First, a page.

This disc includes all three harpsichord works which have been preserved. It is no surprise that they fall into the category of the variation which was a very popular genre in the 17th century. The Aria Eberliniana variata has come down to us in a copy by Johann Sebastian's elder brother with the same first name, Johann Christoph. It has led to speculation that he may be the composer of these variations, but Peter Wollny brings forward some good arguments against this assumption. The origin of the melody which is varied here is not known; it is assumed to be a popular song. Wollny sees a connection with variations on Die Meyerin, another popular song, as we find them in the oeuvre of Johann Jacob Froberger and Jan Adam Reinken.
The melody on which the Aria variata in a minor is based has also not been identified yet. This work is part of a manuscript which was once owned by Johann Christian Bach (1743-1814), known as the Hallische Clavier-Bach (the keyboard Bach from Halle). Like the Eberliniana variations it is built up as a series of variations of increasing virtuosity. The melody is mostly clearly audible. As was quite common at the time both works include a chromatic variation; the Aria variata closes with such a variation.
The Sarabanda variata has been preserved in a manuscript once owned by a musician from Erfurt who may have taken it from the estate of Johann Gottfried Walther, related to the Bach family. The bass of the sarabanda shows some similarity with the bass line of Johann Sebastian's Goldberg variations. Wollny writes that this could indicate that Sebastian knew this piece, but also suggests that the similarity could be coincidental.
The harpsichord pieces are substantial compositions which bear witness to the standard of keyboard playing in Germany in the second half of the 17th century. This is an episode in German music history which has not been fully explored yet. The three pieces on this disc may have been recorded before, but this is probably the first time that they are brought together on one disc. Mario Martinoli delivers nice performances: he articulates well and his use of rubato increases the tension within these pieces. In some variations the tempo is probably a bit too slow. I remember a fine recording by Bradford Tracey which takes about two minutes less than Martinoli and is just a little more engaging.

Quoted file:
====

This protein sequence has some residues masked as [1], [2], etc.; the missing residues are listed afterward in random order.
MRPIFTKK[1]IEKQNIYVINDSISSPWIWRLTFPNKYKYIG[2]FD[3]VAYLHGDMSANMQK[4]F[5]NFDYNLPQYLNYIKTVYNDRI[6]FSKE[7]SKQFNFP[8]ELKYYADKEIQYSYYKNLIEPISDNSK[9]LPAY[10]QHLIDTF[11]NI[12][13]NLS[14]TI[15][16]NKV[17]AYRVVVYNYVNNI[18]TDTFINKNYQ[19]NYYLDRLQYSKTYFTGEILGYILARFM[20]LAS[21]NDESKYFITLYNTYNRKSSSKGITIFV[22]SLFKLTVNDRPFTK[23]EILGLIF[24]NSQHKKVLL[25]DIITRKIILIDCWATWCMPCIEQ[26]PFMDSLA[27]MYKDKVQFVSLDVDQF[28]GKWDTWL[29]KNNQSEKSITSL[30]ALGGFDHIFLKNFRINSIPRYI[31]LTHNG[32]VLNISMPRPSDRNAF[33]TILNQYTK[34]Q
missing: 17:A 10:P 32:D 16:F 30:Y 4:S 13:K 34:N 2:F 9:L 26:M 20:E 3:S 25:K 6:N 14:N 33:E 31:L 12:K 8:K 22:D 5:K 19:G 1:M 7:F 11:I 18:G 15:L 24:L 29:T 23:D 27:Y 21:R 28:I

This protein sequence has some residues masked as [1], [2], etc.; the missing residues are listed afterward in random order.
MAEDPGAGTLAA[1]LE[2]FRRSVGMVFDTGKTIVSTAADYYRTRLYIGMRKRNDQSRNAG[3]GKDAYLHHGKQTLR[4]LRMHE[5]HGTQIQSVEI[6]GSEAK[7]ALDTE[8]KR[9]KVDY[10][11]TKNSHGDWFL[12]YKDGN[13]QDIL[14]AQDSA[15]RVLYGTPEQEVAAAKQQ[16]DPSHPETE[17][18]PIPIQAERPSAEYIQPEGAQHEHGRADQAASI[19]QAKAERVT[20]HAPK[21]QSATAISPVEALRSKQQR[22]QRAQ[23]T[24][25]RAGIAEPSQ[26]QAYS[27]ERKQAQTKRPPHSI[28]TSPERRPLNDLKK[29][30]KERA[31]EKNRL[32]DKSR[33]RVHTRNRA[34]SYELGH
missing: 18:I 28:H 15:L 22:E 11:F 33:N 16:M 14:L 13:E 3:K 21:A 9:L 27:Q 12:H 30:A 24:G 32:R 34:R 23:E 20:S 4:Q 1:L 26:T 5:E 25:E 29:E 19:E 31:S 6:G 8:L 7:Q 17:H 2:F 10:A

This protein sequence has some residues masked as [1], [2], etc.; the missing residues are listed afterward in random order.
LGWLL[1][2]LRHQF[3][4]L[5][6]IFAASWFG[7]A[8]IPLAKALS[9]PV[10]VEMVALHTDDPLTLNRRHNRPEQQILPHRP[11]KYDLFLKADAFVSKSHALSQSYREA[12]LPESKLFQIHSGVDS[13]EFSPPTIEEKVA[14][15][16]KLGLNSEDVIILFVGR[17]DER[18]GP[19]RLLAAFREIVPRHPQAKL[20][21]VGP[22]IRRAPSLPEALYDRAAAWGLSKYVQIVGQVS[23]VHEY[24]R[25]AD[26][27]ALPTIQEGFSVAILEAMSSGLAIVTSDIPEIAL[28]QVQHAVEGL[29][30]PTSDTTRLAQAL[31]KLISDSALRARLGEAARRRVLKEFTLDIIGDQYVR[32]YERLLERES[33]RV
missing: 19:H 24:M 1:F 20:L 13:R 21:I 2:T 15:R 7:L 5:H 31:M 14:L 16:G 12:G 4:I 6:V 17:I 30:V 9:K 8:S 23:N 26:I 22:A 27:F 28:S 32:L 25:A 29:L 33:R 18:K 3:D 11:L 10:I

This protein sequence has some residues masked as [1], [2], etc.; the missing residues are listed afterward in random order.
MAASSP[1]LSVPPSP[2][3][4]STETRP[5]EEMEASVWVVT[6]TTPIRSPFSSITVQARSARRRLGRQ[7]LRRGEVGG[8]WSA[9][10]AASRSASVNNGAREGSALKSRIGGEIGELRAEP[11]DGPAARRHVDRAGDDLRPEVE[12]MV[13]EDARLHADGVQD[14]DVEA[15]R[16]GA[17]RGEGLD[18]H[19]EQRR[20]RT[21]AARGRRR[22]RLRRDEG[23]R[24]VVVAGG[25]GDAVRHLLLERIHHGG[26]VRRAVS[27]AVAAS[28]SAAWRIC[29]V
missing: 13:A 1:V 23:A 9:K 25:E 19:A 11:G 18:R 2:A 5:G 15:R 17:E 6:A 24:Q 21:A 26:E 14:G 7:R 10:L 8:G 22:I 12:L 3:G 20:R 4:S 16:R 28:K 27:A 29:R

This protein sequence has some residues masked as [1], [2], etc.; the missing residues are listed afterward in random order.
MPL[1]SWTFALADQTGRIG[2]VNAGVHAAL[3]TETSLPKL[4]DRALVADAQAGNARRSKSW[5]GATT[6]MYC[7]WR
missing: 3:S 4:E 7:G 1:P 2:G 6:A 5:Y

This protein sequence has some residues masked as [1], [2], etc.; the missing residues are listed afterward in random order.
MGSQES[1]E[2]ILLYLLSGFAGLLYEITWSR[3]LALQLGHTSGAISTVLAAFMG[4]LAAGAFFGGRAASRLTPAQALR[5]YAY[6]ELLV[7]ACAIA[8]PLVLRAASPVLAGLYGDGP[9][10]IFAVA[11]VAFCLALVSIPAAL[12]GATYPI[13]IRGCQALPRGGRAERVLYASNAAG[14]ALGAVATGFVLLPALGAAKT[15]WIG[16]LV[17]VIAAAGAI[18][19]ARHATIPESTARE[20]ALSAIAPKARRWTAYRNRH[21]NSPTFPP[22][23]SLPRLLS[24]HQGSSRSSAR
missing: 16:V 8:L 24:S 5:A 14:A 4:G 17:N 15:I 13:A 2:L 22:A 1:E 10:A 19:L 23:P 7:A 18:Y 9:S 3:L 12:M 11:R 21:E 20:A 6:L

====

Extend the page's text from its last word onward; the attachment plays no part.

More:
The lamentos are also given good performances, but here there is more competition and I am not sure that these performances are quite up to that. We are used to hear Ach, daß ich Wassers gnug hätte with a male alto. Ingrid Alexandre has a beautiful voice and there is no lack of expression. Even so, she could have made more of it, and I especially found her voice a bit too weak on the low notes which are set to depict the "heavy burden". There are some very low notes in Wie bist du denn, o Gott and Salvo Vitale sings them well. His German pronunciation is pretty good, but not perfect ("mehr"). His voice is a matter of taste; I find it a little too harsh and there is not enough differentiation in his colouring.
However, this disc is recommendable for the three harpsichord works, which don't belong to the standard repertoire of keyboard players. It is to be hoped that they will take note of this disc and pay more attention to them. These pieces only confirm the qualities Carl Philipp Emanuel attributed to him.
Johan van Veen (© 2013)